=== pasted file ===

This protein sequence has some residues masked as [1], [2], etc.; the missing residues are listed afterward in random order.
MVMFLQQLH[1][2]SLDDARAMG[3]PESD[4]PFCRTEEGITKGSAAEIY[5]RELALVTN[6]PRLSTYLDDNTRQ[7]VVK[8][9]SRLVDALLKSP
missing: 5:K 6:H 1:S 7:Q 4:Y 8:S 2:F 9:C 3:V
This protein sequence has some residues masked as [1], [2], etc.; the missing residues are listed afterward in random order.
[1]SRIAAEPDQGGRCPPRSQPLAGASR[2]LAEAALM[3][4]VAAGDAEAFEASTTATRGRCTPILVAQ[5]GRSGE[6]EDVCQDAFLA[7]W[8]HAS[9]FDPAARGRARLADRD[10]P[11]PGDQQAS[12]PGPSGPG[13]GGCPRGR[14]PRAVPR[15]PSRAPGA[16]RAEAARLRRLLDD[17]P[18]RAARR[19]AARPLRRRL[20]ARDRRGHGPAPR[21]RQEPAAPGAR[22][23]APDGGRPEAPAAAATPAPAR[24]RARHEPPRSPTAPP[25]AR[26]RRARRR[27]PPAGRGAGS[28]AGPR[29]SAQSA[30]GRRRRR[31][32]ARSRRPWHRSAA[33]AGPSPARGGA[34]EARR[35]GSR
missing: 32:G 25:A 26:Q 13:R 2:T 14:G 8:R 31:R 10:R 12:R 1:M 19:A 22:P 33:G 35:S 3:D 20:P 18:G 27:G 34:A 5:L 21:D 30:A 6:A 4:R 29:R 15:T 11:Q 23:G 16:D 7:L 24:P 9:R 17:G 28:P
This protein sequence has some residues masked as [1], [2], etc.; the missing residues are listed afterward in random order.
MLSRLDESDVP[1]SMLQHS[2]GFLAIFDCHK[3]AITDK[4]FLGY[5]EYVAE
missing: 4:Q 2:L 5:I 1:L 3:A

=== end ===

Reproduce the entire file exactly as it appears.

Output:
This protein sequence has some residues masked as [1], [2], etc.; the missing residues are listed afterward in random order.
MVMFLQQLH[1][2]SLDDARAMG[3]PESD[4]PFCRTEEGITKGSAAEIY[5]RELALVTN[6]PRLSTYLDDNTRQ[7]VVK[8][9]SRLVDALLKSP
missing: 5:K 6:H 1:S 7:Q 4:Y 8:S 2:F 9:C 3:V
This protein sequence has some residues masked as [1], [2], etc.; the missing residues are listed afterward in random order.
[1]SRIAAEPDQGGRCPPRSQPLAGASR[2]LAEAALM[3][4]VAAGDAEAFEASTTATRGRCTPILVAQ[5]GRSGE[6]EDVCQDAFLA[7]W[8]HAS[9]FDPAARGRARLADRD[10]P[11]PGDQQAS[12]PGPSGPG[13]GGCPRGR[14]PRAVPR[15]PSRAPGA[16]RAEAARLRRLLDD[17]P[18]RAARR[19]AARPLRRRL[20]ARDRRGHGPAPR[21]RQEPAAPGAR[22][23]APDGGRPEAPAAAATPAPAR[24]RARHEPPRSPTAPP[25]AR[26]RRARRR[27]PPAGRGAGS[28]AGPR[29]SAQSA[30]GRRRRR[31][32]ARSRRPWHRSAA[33]AGPSPARGGA[34]EARR[35]GSR
missing: 32:G 25:A 26:Q 13:R 2:T 14:G 8:R 31:R 10:R 12:R 1:M 19:A 22:P 33:G 35:S 3:D 20:P 18:G 27:G 34:A 5:L 21:D 30:A 6:A 4:R 29:R 15:T 11:Q 23:G 16:D 7:L 24:P 9:R 17:G 28:P
This protein sequence has some residues masked as [1], [2], etc.; the missing residues are listed afterward in random order.
MLSRLDESDVP[1]SMLQHS[2]GFLAIFDCHK[3]AITDK[4]FLGY[5]EYVAE
missing: 4:Q 2:L 5:I 1:L 3:A